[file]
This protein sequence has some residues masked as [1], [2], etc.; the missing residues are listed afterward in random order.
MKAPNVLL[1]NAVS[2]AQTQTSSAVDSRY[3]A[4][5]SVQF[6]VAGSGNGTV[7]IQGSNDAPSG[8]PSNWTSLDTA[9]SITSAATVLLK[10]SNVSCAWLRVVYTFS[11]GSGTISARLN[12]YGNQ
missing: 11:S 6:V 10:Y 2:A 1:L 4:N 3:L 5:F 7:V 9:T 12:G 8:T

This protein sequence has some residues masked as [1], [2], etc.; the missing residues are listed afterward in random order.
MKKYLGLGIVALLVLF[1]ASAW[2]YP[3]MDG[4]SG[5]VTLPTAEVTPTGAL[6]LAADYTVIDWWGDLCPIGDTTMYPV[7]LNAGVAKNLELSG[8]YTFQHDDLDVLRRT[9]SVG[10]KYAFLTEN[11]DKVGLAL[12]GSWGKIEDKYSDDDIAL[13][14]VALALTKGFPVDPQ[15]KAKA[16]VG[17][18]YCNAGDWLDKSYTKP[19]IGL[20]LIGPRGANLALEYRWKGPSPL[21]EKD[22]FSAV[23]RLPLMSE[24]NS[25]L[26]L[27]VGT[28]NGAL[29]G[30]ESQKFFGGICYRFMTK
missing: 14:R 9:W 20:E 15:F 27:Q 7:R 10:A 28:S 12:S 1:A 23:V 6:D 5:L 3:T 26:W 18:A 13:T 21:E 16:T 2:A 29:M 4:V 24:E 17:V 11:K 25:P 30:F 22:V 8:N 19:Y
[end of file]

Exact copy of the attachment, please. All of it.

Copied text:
This protein sequence has some residues masked as [1], [2], etc.; the missing residues are listed afterward in random order.
MKAPNVLL[1]NAVS[2]AQTQTSSAVDSRY[3]A[4][5]SVQF[6]VAGSGNGTV[7]IQGSNDAPSG[8]PSNWTSLDTA[9]SITSAATVLLK[10]SNVSCAWLRVVYTFS[11]GSGTISARLN[12]YGNQ
missing: 11:S 6:V 10:Y 2:A 1:L 4:N 3:L 5:F 7:V 9:T 12:G 8:T

This protein sequence has some residues masked as [1], [2], etc.; the missing residues are listed afterward in random order.
MKKYLGLGIVALLVLF[1]ASAW[2]YP[3]MDG[4]SG[5]VTLPTAEVTPTGAL[6]LAADYTVIDWWGDLCPIGDTTMYPV[7]LNAGVAKNLELSG[8]YTFQHDDLDVLRRT[9]SVG[10]KYAFLTEN[11]DKVGLAL[12]GSWGKIEDKYSDDDIAL[13][14]VALALTKGFPVDPQ[15]KAKA[16]VG[17][18]YCNAGDWLDKSYTKP[19]IGL[20]LIGPRGANLALEYRWKGPSPL[21]EKD[22]FSAV[23]RLPLMSE[24]NS[25]L[26]L[27]VGT[28]NGAL[29]G[30]ESQKFFGGICYRFMTK
missing: 14:R 9:W 20:E 15:F 27:Q 7:R 10:A 28:S 12:S 1:A 23:V 6:D 5:L 3:T 26:W 18:A 13:T 21:E 16:T 2:A 29:M 4:V 24:E 17:V 11:K 25:P 30:F 22:V 8:N 19:Y